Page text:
With her interest in showing a slice of life in her destination through the locals, 18-year-old Ana Maria Monjardino found herself taking on a different approach to this inclination during a summer trip to Morocco. Instead of capturing welcoming smiles or vibrant street life, she chose to obscure her subjects’s form and faces, something that perhaps many street and travel photographers would advise against. However, the resulting series, “The Hidden Faces of Chefchaouen,” became more of a social commentary than a travel documentary; it was Ana Maria’s reaction to being subjected to the penetrating gaze and unwanted attention from Moroccan men.
While triggered by the male attention, this response was also an intriguing observation into how the local women appeared to be exempted from it. “In general the male gaze was so crude and unrestrained, yet when it came to ‘their own’ women, the supposed ‘desexualizing’ of her body was mandatory,” Ana explained.
Read the rest of our featured traveler’s story and the motivations behind her photo series in the interview below!
Can you introduce yourself to our readers and tell us what you do? How long have you been shooting with film? Anything keeping you busy or inspired aside from film photography?
My name is Ana Maria, I’m 18 and I’ve been using the medium of photography for the past 3 years. I have always been most fascinated by people, and recently, abstract methods in my portraits has been a strong tool of mine. I’ve had a little Praktica Z-60 since I was 7 or 8, but it wasn’t until I was 15 that I began to use my mum’s old Olympus OM-10. At this point I also learned to develop my film and work in the darkroom, an experience I adore even now. Other than film photography I spend a lot of time doing aimless doodles. They’re not particularly extraordinary but I do have a sort of obsession with creating weird little characters on the pages of my history books.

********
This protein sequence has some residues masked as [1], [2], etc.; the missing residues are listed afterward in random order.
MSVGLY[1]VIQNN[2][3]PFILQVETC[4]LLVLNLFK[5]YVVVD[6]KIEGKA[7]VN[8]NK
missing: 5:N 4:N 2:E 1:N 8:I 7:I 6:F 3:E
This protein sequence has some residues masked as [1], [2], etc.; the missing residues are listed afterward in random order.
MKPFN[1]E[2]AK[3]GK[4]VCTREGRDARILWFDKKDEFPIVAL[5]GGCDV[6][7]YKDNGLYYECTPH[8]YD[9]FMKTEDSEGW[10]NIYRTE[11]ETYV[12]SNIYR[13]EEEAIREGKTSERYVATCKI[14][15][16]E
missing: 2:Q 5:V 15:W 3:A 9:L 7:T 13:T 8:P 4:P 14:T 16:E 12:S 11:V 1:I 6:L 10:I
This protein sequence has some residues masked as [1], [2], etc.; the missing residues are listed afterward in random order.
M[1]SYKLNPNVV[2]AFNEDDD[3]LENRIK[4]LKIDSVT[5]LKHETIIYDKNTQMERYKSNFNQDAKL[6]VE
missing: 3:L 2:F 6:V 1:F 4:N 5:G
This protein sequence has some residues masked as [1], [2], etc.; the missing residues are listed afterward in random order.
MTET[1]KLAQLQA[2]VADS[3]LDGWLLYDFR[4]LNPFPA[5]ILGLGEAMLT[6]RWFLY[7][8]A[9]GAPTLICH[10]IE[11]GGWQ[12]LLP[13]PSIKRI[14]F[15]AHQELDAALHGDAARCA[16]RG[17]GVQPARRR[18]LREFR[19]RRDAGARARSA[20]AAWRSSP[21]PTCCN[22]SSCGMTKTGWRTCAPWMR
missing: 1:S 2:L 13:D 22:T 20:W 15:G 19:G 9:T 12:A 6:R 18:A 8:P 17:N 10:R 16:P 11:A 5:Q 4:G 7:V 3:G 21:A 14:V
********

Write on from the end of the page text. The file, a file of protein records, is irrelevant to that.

Please share with us some basics about your trip around Morocco. When did you visit, which cities did you traverse, and how long did you travel around? What were your first impressions or expectations?
I visited Morocco last summer. We (me and my mum) took the ferry from Seville, Spain, to Tangiers, Morocco. My first impression, upon arriving in Tangiers was an overwhelming sense of being in another continent. I had never before traveled outside Europe, and I was surprised to feel such a difference. We stayed in Tangiers for a few days and from there we went to Fez, another large city. It felt less ‘urban’ than Tangiers, but was still quite overwhelming. I have two specific memories of Fez. One, the overwhelming heat; and two, the overwhelming male gaze. It isn’t to say that I didn’t enjoy my experience, it was just difficult to do so with the constant feeling of strangers touching you with their eyes. Following Fez we went to Chefchaouen, a town in the mountains. This experience was much more peaceful than the rest; it was a town I could easily see myself staying in forever, without hesitation.
You mentioned to us how you were made uncomfortable by unwanted attention and gaze from the local men while wandering around towns, so much that it became your most vivid memory from your trip. What was the most extreme act or gesture that you were subjected to? What did you do to discourage or stop them from causing you so much distress?
While waiting outside a small shop, within one of Fez’s major Souks, I was approached by a middle aged man. He nattered at me in Moroccan, at a rapid pace. My wizen and eccentric Moroccan tour guide explained what he had said. He had asked me if I wanted a husband. If I did, he said, then he would happily wed me to his son. The man stared at me with an expression that showed the situation was no joke; it was a genuine offer. Looking back on it the situation seems funny to me, but in the moment I was extremely uncomfortable.
In contrast to the harassment you felt, was/were there anyone who made you feel safe or helped ease your discomfort?